Located less than two hours outside of Lima, Lomas de Lachay is a protected reserve that hosts a number of rock formations and rare birds. You also have the option of camping here.
The Incans considered mountains as gods, and when you hike at Marcahuasi, it’s easy to see why: many say they can see faces in the sides of the ruins.
Las Cataratas de Songos
This is an excellent spot during the hotter months because you can swim and slide down rocks like a kid at a water park.
Take a Salsa Dancing Class
Salsa dancing is a fun workout that improves your coordination and boosts cognitive function.
You can also make salsa dancing a part of your fitness routine, especially if you’re not a fan of the traditional gym scene.
If you’re backpacking through South and Central America, knowing how to dance salsa – even if it’s only a few simple steps and basic turns – will significantly open up your social circle.
I learned salsa dancing in South Korea, but my love for it continued after I left. When I arrived in Lima, I was able to confidently get on the dance floor much to the surprise of the locals.
You’ll find salsa classes throughout Miraflores, Barranco, and Lima Center that are taught in English.
If you speak a bit of Spanish, you can save money and take salsa classes in the nearby neighborhoods of Lince, Jesus Maria, or San Miguel where the locals go.
Surfing is the full-body workout that you don’t know you’re doing because you’re having so much fun.
Although Lima isn’t as popular for surfing as Mancora or Punta Hermosa, there are still decent waves to catch.
Lima is ideal for beginning surfers because there are several schools along the coast, the waves aren’t overwhelming, and you can pick up the skills you need to take on more challenging surf destinations later.
The most popular spots to surf in Lima with schools and rentals nearby are Makaha Beach in Miraflores and Barranco Beach.
Prices will vary depending on the season and school, but the average cost of a rental is $10 for two hours and surfing lessons start at $20.
You can also rent a stand-up paddleboard if the water is calm.
Walk the Malecón
The malecón is a cliffside ocean path that runs from the Magdalena Del Mar neighborhood to the north to the tourist hotspot, Barranco, to the south.
It’s a great way to go sightseeing while jogging, but it’s also ideal for a peaceful stroll or power walk with incredible ocean views.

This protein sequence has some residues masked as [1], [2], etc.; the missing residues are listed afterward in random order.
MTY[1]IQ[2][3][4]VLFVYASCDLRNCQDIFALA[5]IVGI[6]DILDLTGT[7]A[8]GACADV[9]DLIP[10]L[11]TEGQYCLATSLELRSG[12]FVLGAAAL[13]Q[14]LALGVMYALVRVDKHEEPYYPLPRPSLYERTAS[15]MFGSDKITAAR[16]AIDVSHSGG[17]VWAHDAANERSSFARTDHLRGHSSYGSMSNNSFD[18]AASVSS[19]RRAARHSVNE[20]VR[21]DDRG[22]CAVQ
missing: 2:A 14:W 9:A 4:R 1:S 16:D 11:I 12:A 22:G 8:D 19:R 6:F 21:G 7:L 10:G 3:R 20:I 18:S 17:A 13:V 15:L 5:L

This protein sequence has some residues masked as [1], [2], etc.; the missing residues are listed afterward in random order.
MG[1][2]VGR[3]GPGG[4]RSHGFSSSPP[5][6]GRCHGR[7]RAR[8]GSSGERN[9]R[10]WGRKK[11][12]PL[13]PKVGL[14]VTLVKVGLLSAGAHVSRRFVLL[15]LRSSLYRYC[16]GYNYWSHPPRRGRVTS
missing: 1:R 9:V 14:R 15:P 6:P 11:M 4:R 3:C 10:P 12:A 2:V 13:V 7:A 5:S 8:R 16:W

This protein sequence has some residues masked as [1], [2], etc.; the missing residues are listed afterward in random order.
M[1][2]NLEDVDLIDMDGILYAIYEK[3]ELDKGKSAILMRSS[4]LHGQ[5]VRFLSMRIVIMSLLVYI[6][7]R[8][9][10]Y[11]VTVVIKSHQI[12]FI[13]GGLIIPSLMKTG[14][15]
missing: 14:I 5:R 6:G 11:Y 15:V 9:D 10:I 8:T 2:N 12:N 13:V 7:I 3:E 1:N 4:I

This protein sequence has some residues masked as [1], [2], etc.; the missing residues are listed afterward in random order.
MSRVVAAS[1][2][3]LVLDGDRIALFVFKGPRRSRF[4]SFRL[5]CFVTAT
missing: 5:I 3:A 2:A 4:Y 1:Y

Bike Ride Through a Historic Neighborhood
Barranco is a hipster neighborhood that has been home to famous writers and artists such as Manuel Gonzáles Prada, Mario Vargas Llosa, and Víctor Delfín.
I lived in Barranco for several months, and I would often rent a bike from the vendor on the malecón and ride through the neighborhood, looking at all of the street art and old houses.
Afterward, I’d stop for a healthy lunch at the weekend food fair in Plaza Barranco.
Try a Cooking Class
Lima is home to some of the most famous chefs in Peru, most notably Gastón Acurio, and it’s said to have some of the best food in all of South America (and I agree).
When you take a cooking class in Lima, not only will you learn how to prepare several Peruvian dishes, you’ll make new friends, have plenty of laughs, and get a mini-workout as you run around the kitchen. Best of all, you can show off your new culinary skills once you return home.
Most cooking classes are found in Miraflores, but you’ll find some in Barranco and Lima Center as well.
In Peru, everything is negotiable. If you and several friends want to take a cooking class, use that to your advantage to lower the price and get a discounted group rate.
Which Fit Things Will You Try in Lima, Peru?
Are you a surfer who wants to ride the waves of Peru? Want to learn to cook some healthy Peruvian favorites? Can’t wait to walk the entire malecón? Let me know in the comments below.